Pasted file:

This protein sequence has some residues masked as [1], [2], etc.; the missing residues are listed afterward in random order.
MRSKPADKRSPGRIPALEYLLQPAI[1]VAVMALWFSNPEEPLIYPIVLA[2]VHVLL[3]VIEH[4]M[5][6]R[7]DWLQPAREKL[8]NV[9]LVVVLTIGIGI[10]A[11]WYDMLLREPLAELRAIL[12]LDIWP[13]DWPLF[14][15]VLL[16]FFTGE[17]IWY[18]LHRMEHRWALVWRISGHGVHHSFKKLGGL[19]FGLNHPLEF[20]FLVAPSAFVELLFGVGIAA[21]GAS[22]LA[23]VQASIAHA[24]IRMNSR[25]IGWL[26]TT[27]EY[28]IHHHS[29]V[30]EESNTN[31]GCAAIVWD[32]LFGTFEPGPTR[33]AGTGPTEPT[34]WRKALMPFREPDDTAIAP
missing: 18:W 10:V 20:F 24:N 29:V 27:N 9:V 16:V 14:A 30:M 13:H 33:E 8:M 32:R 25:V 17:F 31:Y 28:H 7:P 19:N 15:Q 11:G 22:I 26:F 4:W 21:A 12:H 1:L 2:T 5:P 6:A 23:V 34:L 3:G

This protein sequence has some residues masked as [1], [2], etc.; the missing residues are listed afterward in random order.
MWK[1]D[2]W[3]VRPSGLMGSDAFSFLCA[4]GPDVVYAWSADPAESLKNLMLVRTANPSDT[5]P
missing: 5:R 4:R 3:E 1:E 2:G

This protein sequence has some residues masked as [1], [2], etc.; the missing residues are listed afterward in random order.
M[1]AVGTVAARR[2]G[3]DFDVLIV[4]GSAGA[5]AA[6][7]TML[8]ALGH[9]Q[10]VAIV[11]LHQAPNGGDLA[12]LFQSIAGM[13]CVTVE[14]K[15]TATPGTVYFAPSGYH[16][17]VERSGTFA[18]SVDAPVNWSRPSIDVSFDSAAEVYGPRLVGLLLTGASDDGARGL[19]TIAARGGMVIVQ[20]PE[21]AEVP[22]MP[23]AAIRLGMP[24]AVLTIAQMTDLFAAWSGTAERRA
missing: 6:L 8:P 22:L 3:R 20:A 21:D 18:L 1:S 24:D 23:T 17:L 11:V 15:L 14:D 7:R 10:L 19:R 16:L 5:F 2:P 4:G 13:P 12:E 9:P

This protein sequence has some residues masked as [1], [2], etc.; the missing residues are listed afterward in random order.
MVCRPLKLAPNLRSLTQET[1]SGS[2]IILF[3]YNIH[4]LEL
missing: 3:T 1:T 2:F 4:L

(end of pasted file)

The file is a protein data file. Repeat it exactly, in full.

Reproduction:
This protein sequence has some residues masked as [1], [2], etc.; the missing residues are listed afterward in random order.
MRSKPADKRSPGRIPALEYLLQPAI[1]VAVMALWFSNPEEPLIYPIVLA[2]VHVLL[3]VIEH[4]M[5][6]R[7]DWLQPAREKL[8]NV[9]LVVVLTIGIGI[10]A[11]WYDMLLREPLAELRAIL[12]LDIWP[13]DWPLF[14][15]VLL[16]FFTGE[17]IWY[18]LHRMEHRWALVWRISGHGVHHSFKKLGGL[19]FGLNHPLEF[20]FLVAPSAFVELLFGVGIAA[21]GAS[22]LA[23]VQASIAHA[24]IRMNSR[25]IGWL[26]TT[27]EY[28]IHHHS[29]V[30]EESNTN[31]GCAAIVWD[32]LFGTFEPGPTR[33]AGTGPTEPT[34]WRKALMPFREPDDTAIAP
missing: 18:W 10:V 20:F 24:N 29:V 27:N 9:V 16:V 14:A 30:M 13:H 33:E 8:M 32:R 25:V 17:F 31:Y 28:H 7:P 19:N 15:Q 11:G 22:I 26:F 4:W 21:A 12:H 1:L 2:T 5:P 6:A 23:V 34:L 3:G

This protein sequence has some residues masked as [1], [2], etc.; the missing residues are listed afterward in random order.
MWK[1]D[2]W[3]VRPSGLMGSDAFSFLCA[4]GPDVVYAWSADPAESLKNLMLVRTANPSDT[5]P
missing: 5:R 4:R 3:E 1:E 2:G

This protein sequence has some residues masked as [1], [2], etc.; the missing residues are listed afterward in random order.
M[1]AVGTVAARR[2]G[3]DFDVLIV[4]GSAGA[5]AA[6][7]TML[8]ALGH[9]Q[10]VAIV[11]LHQAPNGGDLA[12]LFQSIAGM[13]CVTVE[14]K[15]TATPGTVYFAPSGYH[16][17]VERSGTFA[18]SVDAPVNWSRPSIDVSFDSAAEVYGPRLVGLLLTGASDDGARGL[19]TIAARGGMVIVQ[20]PE[21]AEVP[22]MP[23]AAIRLGMP[24]AVLTIAQMTDLFAAWSGTAERRA
missing: 6:L 8:P 22:L 3:R 20:A 21:D 18:L 1:S 24:D 23:T 17:L 11:V 15:L 14:D 7:R 10:L 19:R 16:L 5:F 2:P 4:G 13:P 12:E 9:P

This protein sequence has some residues masked as [1], [2], etc.; the missing residues are listed afterward in random order.
MVCRPLKLAPNLRSLTQET[1]SGS[2]IILF[3]YNIH[4]LEL
missing: 3:T 1:T 2:F 4:L